The great swap

by David Taylor

The biggest debt restructuring program in history took place yesterday. Around 85 per cent of private Greek bond holders decided to cut their losses and take a 53.5 per cent haircut on the value of their investments. That’s what the headlines tell you at least. In actual fact, they’re really swapping their debt for other debt worth around a third of the value of the original debt. It’s a raw deal whichever way you spin it.

In basic terms, the private sector had given the Greek government a whole bunch of money. Through economic miss-management, the Greek government is unable to pay those investors back. The country is insolvent. Instead of an outright debt default though (which is too politically messy), Greece has conveniently arranged for all those investors to get only some of their money back. It’s a strange world we now live in. An obvious moral hazard comes up here but the situation is so dire that different rules are being created for different situations. The simple aim of course is to prevent financial panic that would result in a complete global credit crunch.

So what next? Well the markets have already started to look beyond Greece to other countries in the firing line - namely Italy, Spain and Portugal. Debt markets in those countries will be watched very closely over the next few weeks and months. The fear is that money printing, controlled debt defaults, and bailout packages will become the norm… until of course the economic implications of such policies become untenable. At that point you don’t have a crisis, you have a depression.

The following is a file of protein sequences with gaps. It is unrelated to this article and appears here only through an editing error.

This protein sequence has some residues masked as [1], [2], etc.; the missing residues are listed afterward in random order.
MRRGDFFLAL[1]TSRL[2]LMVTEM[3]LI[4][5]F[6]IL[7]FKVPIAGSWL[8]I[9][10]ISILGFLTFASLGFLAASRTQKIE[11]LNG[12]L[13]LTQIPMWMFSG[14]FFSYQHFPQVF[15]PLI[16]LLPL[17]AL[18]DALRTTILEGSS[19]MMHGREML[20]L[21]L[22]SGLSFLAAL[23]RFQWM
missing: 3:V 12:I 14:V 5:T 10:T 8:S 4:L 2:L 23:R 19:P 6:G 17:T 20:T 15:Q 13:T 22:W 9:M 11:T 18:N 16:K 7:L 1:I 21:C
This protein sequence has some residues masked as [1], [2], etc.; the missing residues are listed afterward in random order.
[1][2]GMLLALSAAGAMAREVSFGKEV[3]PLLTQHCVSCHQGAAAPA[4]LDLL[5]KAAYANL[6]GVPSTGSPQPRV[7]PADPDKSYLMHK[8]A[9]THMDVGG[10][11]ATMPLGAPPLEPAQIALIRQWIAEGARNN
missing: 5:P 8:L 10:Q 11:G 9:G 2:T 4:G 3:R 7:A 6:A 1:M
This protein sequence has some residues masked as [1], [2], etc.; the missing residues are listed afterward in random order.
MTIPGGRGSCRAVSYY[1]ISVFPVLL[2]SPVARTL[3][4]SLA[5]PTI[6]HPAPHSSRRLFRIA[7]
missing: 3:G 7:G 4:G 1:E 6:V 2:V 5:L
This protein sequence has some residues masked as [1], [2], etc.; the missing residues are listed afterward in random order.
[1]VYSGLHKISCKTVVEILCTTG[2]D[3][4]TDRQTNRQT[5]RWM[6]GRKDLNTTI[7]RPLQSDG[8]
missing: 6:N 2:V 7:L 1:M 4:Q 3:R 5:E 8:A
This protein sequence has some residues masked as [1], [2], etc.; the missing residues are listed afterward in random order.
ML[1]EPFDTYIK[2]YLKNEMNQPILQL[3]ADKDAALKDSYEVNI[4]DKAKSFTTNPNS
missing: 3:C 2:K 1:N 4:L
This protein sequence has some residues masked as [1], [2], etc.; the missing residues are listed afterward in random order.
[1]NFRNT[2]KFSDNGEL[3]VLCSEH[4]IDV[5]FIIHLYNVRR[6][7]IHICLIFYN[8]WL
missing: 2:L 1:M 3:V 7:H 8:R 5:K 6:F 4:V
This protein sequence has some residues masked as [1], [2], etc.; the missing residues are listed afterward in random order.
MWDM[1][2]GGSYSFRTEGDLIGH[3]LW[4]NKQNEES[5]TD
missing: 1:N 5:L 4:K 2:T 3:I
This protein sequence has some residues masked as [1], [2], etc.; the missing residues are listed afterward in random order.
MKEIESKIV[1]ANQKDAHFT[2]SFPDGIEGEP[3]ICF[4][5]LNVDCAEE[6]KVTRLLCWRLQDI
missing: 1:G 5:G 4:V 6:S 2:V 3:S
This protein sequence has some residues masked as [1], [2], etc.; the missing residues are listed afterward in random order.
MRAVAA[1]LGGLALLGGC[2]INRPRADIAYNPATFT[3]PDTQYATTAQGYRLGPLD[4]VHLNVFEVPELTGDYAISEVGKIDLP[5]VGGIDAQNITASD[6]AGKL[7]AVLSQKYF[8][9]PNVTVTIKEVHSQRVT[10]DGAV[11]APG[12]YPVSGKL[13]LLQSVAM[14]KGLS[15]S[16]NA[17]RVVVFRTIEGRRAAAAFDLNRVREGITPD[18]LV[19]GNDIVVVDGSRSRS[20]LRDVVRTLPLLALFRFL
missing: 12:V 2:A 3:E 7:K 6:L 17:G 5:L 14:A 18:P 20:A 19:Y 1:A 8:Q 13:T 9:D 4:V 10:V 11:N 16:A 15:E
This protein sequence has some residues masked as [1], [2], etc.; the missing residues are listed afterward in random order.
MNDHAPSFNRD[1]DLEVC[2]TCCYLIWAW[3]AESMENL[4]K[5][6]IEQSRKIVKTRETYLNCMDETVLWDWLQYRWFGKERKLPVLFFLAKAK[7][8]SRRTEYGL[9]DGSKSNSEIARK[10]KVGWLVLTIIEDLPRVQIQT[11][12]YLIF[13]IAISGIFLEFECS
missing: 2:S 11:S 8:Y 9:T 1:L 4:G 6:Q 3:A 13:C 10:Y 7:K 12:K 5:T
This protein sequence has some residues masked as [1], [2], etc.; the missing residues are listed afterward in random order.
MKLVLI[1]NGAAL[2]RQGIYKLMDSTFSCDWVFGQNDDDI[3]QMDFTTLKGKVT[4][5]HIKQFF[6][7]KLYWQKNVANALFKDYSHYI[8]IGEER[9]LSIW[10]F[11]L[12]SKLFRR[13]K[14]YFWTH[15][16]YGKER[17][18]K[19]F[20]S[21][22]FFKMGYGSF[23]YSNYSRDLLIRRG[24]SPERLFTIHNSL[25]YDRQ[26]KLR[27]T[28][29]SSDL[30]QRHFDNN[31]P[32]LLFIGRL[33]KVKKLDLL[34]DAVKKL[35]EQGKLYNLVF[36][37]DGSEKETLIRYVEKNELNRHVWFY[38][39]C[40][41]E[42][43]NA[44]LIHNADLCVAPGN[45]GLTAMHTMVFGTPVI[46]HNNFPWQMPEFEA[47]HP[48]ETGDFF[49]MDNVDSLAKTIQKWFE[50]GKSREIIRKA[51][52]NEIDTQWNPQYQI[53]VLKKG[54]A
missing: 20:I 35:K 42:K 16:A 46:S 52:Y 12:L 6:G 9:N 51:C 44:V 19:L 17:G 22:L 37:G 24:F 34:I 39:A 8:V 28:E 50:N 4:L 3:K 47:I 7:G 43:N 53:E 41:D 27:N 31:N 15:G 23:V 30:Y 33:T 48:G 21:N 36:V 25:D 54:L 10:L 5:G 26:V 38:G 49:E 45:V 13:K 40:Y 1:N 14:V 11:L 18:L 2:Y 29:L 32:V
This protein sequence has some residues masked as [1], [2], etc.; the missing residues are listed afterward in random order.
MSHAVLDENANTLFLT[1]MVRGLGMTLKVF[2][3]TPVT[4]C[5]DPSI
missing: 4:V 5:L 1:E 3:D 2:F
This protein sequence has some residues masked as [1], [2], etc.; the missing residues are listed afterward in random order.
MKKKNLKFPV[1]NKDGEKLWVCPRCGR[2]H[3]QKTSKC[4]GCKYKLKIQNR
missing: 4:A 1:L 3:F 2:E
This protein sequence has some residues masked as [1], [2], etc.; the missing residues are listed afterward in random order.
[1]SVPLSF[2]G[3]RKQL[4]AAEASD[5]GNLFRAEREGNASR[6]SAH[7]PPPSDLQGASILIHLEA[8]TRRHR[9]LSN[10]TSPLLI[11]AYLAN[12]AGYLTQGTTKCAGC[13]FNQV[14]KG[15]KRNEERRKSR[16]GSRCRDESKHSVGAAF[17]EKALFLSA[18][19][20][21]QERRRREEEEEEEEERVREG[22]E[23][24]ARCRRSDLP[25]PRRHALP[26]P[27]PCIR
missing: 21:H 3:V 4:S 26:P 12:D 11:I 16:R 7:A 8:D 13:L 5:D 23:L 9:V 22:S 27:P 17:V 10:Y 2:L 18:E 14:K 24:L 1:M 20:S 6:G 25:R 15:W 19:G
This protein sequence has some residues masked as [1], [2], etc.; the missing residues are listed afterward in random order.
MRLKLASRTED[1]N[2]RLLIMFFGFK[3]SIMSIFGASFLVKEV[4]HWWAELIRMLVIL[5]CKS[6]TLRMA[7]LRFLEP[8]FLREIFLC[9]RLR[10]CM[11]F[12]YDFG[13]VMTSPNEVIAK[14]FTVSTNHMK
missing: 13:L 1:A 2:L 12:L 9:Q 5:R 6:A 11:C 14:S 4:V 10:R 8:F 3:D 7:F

We also had news this week that China’s economic growth is expected to slow to 7.5 per cent this year. Data on Friday also showed that retail sales, fixed asset investment and industrial production all fell around 2 per cent -not great news considering Australia relies on China to grow at anything north of 5 per cent to avoid recession. The good news is that inflation has also come down. Now that may indicate more underlying weakness in the economy, but it also provides plenty of scope for the People’s Bank to cut interest rates. The share market certainly took that as a positive on Friday afternoon.

There is no doubt though the rubber is hitting the road. GDP growth in Australia came in half what was expected, and the country produced a trade deficit with the sharpest drop in exports seen in almost 3 years. It’s clear the subdued international backdrop and the higher Australian dollar are producing a dampening effect on the economy.

It’s now all too clear that Australia, as a small open economy, is not immune to the international macroeconomic narrative being played out as we speak. Policy makers need to stay alert.

David Taylor


The content in my blog is non advisory, please do not interpret this as advice in any way shape or form. These are just my thoughts and nothing I say should be acted upon.

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